Until they discover the fountain of youth, odds are, everyone’s time must come to an end. We can choose to leave a legacy, or a mess behind us when it does. Preparing for the end of our life gives direction on how we want things to play out when we’re gone—what to do with the house, the dog, and any money we have saved. It also makes things easier on our loved ones, who will be dealing with what we leave behind when the time comes.
We wanted to find out how well America is prepared for death—from prepping their wills to leaving instructions for their loved ones regarding their personal affairs. . We asked 1,500 Americans about their end-of-life preparations and opinions to find out what plans they have (or don’t have). Here’s what we found.
Do Americans Have Their Wills in Order?
A will is an essential part of your end-of-life planning. Without it, big legal complications may arise, and your loved ones may be left with a big mess to deal with on top of grieving your loss. Depending on the state you live in, your assets may be frozen and unable to be distributed. Or the main representative from your estate will be chosen to divide everything up. Along with legal complications, there are bound to be family feuds.
A will can avoid such issues and alleviate stress from your family and closest friends. But only one in three Americans report that they have a will.
And two-thirds of respondents believe you should create a will by the time you turn 50.
While it sounds fairly reasonable to have created a will by age 50, the earlier you create it, the better things will be moving forward. It’s much easier to continually add new assets and make smaller changes to a will throughout your lifetime than it is to set everything up after you’ve retired and have to think about all of your assets and possessions at once. Plus, on the rare occasion that something should happen to you before you turn 50, your family and loved ones will know what to do.
More than half of respondents had a loved one die without a will. Of those, 54% said things went poorly.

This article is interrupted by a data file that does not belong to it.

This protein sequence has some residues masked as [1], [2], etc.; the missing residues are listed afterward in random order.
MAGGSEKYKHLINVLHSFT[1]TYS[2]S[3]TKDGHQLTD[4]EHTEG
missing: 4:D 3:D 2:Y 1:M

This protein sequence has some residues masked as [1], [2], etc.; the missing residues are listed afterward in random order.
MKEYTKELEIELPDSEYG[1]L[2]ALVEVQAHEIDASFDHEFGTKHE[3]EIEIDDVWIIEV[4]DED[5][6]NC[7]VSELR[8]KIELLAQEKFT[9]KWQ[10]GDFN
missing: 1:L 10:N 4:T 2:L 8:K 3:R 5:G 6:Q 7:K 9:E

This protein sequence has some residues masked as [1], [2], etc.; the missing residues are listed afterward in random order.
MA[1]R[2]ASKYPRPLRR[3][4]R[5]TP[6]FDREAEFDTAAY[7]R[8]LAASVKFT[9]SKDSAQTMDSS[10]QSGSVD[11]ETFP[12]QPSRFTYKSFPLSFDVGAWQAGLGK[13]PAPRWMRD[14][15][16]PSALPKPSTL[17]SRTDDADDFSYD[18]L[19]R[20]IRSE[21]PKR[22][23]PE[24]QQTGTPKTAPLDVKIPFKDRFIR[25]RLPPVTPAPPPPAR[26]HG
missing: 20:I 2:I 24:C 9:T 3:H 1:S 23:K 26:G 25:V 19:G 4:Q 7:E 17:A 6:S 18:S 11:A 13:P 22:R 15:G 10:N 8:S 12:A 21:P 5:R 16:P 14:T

This means they likely had to deal with issues such as frozen bank accounts and, in some cases, figuring out who has to take on pet or parenting responsibilities, and any probate fees they may have needed to pay to settle the estate.
What will happen to your body?
Do you know what you want to have done with your body once you pass on? Would you rather be buried or cremated? Or is there something else you’d like to have done, like mummification or donating your body to science? If you’re cremated, what do you want your loved ones to do with your ashes?
This is something many of us have thought about and possibly even told our family and friends. But if you haven’t created a will and specified how things should be handled, then your wishes may not be honored—except in the case of organ donation.
Over half of respondents reported marking “yes” to being an organ donor. Indicating whether or not you want to donate your organs on your driver’s license ensures others know what to do with your organs once you pass.
Those that have decided not to donate their organs have varying reasons for not doing so, including simply not thinking about it or not believing their organs will be usable.
Paying for funeral costs
Funerals can serve as a celebration of one’s life. And like any other celebration, funerals can get expensive. A typical funeral costs about $7,360. For this reason, many Americans are choosing cremation over burial, as it’s typically a more affordable option. While cremation can help cut costs, the average cost of a cremation with a funeral service is still $6,260.
Many people don’t have the proper funds set aside to pay for a funeral if something should happen to them at this point in their life. In fact, 73% of respondents don’t have enough money set aside to cover the cost of the average funeral.
Additionally, some people aren’t planning ahead for how their funeral will be paid for. Twenty-six percent of respondents reported that they (or their families) plan to use crowdfunding to pay for their funeral or they’ll simply let their family figure it out.
Life insurance can take care of funeral costs, along with financially providing for any dependents you have. Fifty-one percent of respondents have some type of life insurance.
Those that reported not having life insurance had varying reasons for not having it, with only 13% saying they were planning on getting it when they’re older.
How to Prepare for Your Own Death
You’re never too young or too old to start making end-of-life plans. Preparing for your own death, whenever that may be, ensures your wishes will be honored and will help your family and friends continue living once you’ve passed. The more you have figured out now, the less you and your loved ones will need to worry about later.
We surveyed 1,500 people in the United States about their views on end-of-life topics. We asked them about their experiences and thoughts on wills, what end-of-life plans they have, and how they plan to pay for those plans.
Breakdown of respondents:
- 18–24 years: 12%
- 25–34 years: 22%
- 35–44 years: 20%
- 45–54 years: 16%
- 54+ years: 30%
- Female: 57%
- Male: 43%